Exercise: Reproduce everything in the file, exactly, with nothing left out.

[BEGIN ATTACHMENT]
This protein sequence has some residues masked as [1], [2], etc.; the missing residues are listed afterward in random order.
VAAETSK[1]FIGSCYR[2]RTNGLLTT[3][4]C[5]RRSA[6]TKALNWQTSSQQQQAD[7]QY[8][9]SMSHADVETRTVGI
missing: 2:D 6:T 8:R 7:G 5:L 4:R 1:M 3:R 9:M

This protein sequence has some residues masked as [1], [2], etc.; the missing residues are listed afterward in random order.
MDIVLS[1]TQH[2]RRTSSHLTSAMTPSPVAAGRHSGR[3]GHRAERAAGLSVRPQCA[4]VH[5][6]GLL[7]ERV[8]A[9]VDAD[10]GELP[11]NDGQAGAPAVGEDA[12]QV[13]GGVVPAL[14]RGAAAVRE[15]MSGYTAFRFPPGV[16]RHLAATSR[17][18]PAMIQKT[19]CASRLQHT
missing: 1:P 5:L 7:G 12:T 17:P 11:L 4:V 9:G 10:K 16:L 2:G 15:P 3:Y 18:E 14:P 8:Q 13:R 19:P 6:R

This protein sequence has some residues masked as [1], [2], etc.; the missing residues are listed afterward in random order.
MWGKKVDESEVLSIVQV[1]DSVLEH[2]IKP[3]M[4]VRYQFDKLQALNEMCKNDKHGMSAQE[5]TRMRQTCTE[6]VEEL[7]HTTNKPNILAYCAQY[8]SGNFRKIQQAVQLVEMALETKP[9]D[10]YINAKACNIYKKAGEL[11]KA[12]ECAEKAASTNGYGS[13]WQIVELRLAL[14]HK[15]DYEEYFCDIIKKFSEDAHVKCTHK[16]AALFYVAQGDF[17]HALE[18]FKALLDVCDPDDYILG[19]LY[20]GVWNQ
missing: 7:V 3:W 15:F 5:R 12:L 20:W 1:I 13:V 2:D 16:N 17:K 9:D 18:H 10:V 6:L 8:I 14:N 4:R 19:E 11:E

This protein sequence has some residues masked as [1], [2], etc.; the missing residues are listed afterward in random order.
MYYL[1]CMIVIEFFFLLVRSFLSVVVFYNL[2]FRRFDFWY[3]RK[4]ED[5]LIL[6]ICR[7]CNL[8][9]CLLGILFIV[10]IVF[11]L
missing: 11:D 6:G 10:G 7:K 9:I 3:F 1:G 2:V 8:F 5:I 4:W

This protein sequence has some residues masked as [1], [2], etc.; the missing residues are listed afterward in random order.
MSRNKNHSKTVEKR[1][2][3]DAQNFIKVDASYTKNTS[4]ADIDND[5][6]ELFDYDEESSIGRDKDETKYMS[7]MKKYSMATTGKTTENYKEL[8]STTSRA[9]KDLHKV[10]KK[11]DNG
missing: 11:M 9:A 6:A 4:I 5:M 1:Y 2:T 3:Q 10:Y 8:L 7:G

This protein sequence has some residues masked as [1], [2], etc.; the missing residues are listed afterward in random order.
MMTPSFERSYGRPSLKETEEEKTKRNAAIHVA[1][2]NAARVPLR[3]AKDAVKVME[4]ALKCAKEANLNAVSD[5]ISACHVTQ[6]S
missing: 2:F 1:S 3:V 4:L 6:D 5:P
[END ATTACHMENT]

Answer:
This protein sequence has some residues masked as [1], [2], etc.; the missing residues are listed afterward in random order.
VAAETSK[1]FIGSCYR[2]RTNGLLTT[3][4]C[5]RRSA[6]TKALNWQTSSQQQQAD[7]QY[8][9]SMSHADVETRTVGI
missing: 2:D 6:T 8:R 7:G 5:L 4:R 1:M 3:R 9:M

This protein sequence has some residues masked as [1], [2], etc.; the missing residues are listed afterward in random order.
MDIVLS[1]TQH[2]RRTSSHLTSAMTPSPVAAGRHSGR[3]GHRAERAAGLSVRPQCA[4]VH[5][6]GLL[7]ERV[8]A[9]VDAD[10]GELP[11]NDGQAGAPAVGEDA[12]QV[13]GGVVPAL[14]RGAAAVRE[15]MSGYTAFRFPPGV[16]RHLAATSR[17][18]PAMIQKT[19]CASRLQHT
missing: 1:P 5:L 7:G 12:T 17:P 11:L 4:V 9:G 10:K 16:L 2:G 15:P 3:Y 18:E 14:P 8:Q 13:R 19:P 6:R

This protein sequence has some residues masked as [1], [2], etc.; the missing residues are listed afterward in random order.
MWGKKVDESEVLSIVQV[1]DSVLEH[2]IKP[3]M[4]VRYQFDKLQALNEMCKNDKHGMSAQE[5]TRMRQTCTE[6]VEEL[7]HTTNKPNILAYCAQY[8]SGNFRKIQQAVQLVEMALETKP[9]D[10]YINAKACNIYKKAGEL[11]KA[12]ECAEKAASTNGYGS[13]WQIVELRLAL[14]HK[15]DYEEYFCDIIKKFSEDAHVKCTHK[16]AALFYVAQGDF[17]HALE[18]FKALLDVCDPDDYILG[19]LY[20]GVWNQ
missing: 7:V 3:W 15:F 5:R 12:L 20:W 1:I 13:V 2:D 16:N 17:K 9:D 18:H 10:V 6:L 8:I 14:N 4:R 19:E 11:E

This protein sequence has some residues masked as [1], [2], etc.; the missing residues are listed afterward in random order.
MYYL[1]CMIVIEFFFLLVRSFLSVVVFYNL[2]FRRFDFWY[3]RK[4]ED[5]LIL[6]ICR[7]CNL[8][9]CLLGILFIV[10]IVF[11]L
missing: 11:D 6:G 10:G 7:K 9:I 3:F 1:G 2:V 8:F 5:I 4:W

This protein sequence has some residues masked as [1], [2], etc.; the missing residues are listed afterward in random order.
MSRNKNHSKTVEKR[1][2][3]DAQNFIKVDASYTKNTS[4]ADIDND[5][6]ELFDYDEESSIGRDKDETKYMS[7]MKKYSMATTGKTTENYKEL[8]STTSRA[9]KDLHKV[10]KK[11]DNG
missing: 11:M 9:A 6:A 4:I 5:M 1:Y 2:T 3:Q 10:Y 8:L 7:G

This protein sequence has some residues masked as [1], [2], etc.; the missing residues are listed afterward in random order.
MMTPSFERSYGRPSLKETEEEKTKRNAAIHVA[1][2]NAARVPLR[3]AKDAVKVME[4]ALKCAKEANLNAVSD[5]ISACHVTQ[6]S
missing: 2:F 1:S 3:V 4:L 6:D 5:P